Ice Cold Chemistry – Bay Area Discovery Museum

Ice Cold Chemistry

Ice Cold Chemistry

Chemistry is not just cool – it can be ice cold! Children experiment with colored ice cubes, novel tools, vinegar and more in this fun ice melting activity.

Learning Goals

  • Come Up with New Ideas and Try Them Out
  • Take Risks and Try Them Out
  • Build STEM Knowledge

Materials Required

  • ¼ cup baking soda
  • ¼ cup cornstarch
  • ½ cup water
  • Liquid watercolor
  • Large bowl
  • Spoon
  • Ice cube trays and/or freezable bowls or containers of varying sizes
  • Vinegar
  • Tools for dripping vinegar onto ice, including: pipettes or eyedroppers, paint brushes, or small spoons
  • Large plastic tubs
  • Glitter (optional)


  • The day before, let your child help you combine the baking soda, cornstarch, water, liquid watercolor, and glitter—if using—in a large bowl. Pour the mixture into ice trays and other containers, and freeze overnight.
  • Make additional ice cubes using only water, some using baking soda and water, and some using cornstarch and water. The liquid watercolor and glitter can be added to all, some, or none of these additional ice cubes.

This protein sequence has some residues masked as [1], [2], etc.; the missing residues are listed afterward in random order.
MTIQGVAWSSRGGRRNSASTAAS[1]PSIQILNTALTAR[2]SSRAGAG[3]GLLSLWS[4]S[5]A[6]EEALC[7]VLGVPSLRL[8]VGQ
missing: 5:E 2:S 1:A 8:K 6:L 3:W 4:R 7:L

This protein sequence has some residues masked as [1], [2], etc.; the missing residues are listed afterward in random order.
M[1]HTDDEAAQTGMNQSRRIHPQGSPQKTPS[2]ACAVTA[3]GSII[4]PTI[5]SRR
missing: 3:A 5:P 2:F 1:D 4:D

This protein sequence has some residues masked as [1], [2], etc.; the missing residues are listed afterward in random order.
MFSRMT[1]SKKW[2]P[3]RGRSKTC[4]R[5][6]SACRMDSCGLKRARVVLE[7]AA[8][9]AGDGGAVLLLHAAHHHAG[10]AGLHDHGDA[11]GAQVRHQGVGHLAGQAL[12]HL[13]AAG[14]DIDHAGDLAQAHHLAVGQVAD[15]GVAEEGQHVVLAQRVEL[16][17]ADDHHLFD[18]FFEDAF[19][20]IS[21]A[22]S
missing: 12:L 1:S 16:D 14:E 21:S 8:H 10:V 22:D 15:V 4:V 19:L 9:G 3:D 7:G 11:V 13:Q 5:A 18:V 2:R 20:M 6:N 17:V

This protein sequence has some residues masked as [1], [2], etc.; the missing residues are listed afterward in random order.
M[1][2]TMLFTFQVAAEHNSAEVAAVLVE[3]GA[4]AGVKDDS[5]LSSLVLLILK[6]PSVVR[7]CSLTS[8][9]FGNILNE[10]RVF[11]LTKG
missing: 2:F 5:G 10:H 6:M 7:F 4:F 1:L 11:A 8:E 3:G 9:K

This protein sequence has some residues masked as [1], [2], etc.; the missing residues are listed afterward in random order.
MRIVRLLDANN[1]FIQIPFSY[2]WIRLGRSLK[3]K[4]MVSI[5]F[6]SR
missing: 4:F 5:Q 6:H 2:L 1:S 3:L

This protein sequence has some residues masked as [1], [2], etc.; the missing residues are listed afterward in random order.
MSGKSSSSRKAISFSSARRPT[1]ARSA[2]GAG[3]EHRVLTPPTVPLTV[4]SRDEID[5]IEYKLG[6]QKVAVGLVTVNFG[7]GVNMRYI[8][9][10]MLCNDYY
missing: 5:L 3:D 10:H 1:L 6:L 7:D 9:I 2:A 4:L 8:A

• On the day of, empty all your frozen ice cubs into the large plastic tubs, separated by the ingredients in the ice cubes.
  • Help your child use the eyedroppers/pipettes, spoons, or paintbrushes to drop vinegar onto the ice cubes. Point out how the colors mix as the ice cubes melt.
  • Ask your child to compare and contrast how each type of ice cube behaves as it mixes with the vinegar and begins to melt. 

Tips for Adults

  • Make the activity even more fun by introducing iodine as an additional ingredient and see how the color changes when the iodine mixes with the cornstarch.
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